Help me plan a build..

ForestGnome22

New Member
Hi Ebike community,

I have just discovered this forum after awhile of research, I am glad I did! I would like some opinions/assistance in planning my build that will be carried out and completed by Fall of 2017.

Here is the environment my bike will face:
Daily commute of less than 20 miles (college campus)
Chance of rain or snow, much more likely for rain
Up and down steep hills
Bumpy brick roads and potholes

I presume that the first step is finding a donor bike. I am on a college budget but have about a grand to get everything I need. I really like the look of some classic beach cruisers but am not a fan of their lack of suspension, and lack of disk brakes. Does anyone have any bike recommendations? Should I consider finding individual parts (frame, fork, wheels, etc?)
 

Shoestring

Active Member
Hello ForestGnome, here are a few of {my} recommendations:
1) ditch the beach cruiser format, for daily comute with hills and rough road, you need something a little more aggressive. the easiest and most available for your budget would be a used mtb with rack mounts/ large triangle. this gives you a place for battery extra clothing etc. front suspension and disk brakes are minimum requirements (IMO)
2) save a little more money, A grand for the whole deal is cutting it close, you could do it but I'm not sure you would be satisfied for long. a good used mtb can be had in the $2-300 dollar range. a good quality geared hub kit (allows freewheeling) $5-800 range, from a well known and reputable vendor. Like wise, the battery (most important component) $400- whatever! I'm assuming your commute 20 miles is round trip. If you are peddling a reasonable amount 10-12 amp hrs should do it.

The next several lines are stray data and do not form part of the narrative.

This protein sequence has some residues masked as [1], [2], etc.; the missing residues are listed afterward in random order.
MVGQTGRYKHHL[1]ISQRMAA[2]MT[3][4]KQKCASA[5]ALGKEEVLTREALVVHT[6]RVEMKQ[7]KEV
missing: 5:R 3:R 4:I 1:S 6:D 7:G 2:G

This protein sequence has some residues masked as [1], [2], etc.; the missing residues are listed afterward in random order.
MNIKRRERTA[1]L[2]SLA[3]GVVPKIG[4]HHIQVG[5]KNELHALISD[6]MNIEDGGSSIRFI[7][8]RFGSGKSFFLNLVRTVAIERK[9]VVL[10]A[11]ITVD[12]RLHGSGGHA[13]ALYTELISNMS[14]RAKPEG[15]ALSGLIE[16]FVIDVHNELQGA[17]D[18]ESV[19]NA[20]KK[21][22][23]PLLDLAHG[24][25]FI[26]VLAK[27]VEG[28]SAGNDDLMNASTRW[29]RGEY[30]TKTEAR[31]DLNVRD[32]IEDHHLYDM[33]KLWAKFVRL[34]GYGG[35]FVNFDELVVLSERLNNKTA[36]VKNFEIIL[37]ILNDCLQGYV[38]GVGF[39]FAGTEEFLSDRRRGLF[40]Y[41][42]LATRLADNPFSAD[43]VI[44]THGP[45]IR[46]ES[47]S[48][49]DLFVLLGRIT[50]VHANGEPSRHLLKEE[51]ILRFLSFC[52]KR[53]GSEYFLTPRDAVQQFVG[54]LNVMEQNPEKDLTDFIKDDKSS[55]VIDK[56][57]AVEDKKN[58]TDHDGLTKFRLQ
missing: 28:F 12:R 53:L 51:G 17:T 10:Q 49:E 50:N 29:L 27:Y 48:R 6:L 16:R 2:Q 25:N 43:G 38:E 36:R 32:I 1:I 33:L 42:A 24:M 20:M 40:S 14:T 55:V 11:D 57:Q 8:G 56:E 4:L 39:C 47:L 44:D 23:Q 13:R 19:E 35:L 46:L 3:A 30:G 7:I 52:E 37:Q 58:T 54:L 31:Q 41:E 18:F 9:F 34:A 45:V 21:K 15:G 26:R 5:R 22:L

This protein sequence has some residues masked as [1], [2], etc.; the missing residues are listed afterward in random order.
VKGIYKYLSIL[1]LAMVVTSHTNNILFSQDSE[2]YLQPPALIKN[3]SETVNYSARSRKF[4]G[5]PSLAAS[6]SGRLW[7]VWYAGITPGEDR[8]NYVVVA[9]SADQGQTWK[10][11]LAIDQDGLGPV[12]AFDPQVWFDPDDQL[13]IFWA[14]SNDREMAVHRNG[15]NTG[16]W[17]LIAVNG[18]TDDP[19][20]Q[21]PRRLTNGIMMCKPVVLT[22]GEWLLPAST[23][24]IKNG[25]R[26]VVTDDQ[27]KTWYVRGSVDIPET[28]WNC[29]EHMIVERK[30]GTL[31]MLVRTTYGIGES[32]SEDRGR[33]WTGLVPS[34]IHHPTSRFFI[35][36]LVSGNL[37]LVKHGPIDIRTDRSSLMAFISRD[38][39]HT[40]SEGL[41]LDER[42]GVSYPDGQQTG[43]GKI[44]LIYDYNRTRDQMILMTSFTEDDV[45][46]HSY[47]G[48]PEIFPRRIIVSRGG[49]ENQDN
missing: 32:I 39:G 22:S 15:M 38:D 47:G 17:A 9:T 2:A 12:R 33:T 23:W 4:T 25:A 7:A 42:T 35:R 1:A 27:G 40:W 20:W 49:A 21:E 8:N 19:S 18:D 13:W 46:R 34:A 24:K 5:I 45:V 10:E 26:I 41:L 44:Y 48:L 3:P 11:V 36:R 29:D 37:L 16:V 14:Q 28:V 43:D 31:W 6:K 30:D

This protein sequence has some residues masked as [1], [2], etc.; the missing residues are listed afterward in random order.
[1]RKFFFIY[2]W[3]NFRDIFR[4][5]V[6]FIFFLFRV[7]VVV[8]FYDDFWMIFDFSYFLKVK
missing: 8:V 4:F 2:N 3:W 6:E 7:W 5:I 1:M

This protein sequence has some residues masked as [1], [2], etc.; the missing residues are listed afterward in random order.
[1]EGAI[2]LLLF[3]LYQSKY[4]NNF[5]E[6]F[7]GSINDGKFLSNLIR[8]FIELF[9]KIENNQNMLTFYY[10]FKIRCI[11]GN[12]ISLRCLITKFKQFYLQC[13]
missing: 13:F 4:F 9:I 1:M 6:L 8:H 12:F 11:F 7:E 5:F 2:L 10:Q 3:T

FYI I am running an Ebike kit hub system, the kit has been bullet proof for over two yrs now. its plug and play, connections are very tight and clean. Its plenty powerful and fast, it's a little pricey and there are plenty of other options, do your homework. good luck!

There are a lot of more experienced ebikers here on EBR, I sure some will be helping out soon.
 

Jason Dean

New Member
Hi ForestGnome,

Daily commute of less than 20 miles (college campus) - 350W-500W Ebike motor match with 36V15Ah or 48V12Ah Lithium ion battery packs
Chance of rain or snow, much more likely for rain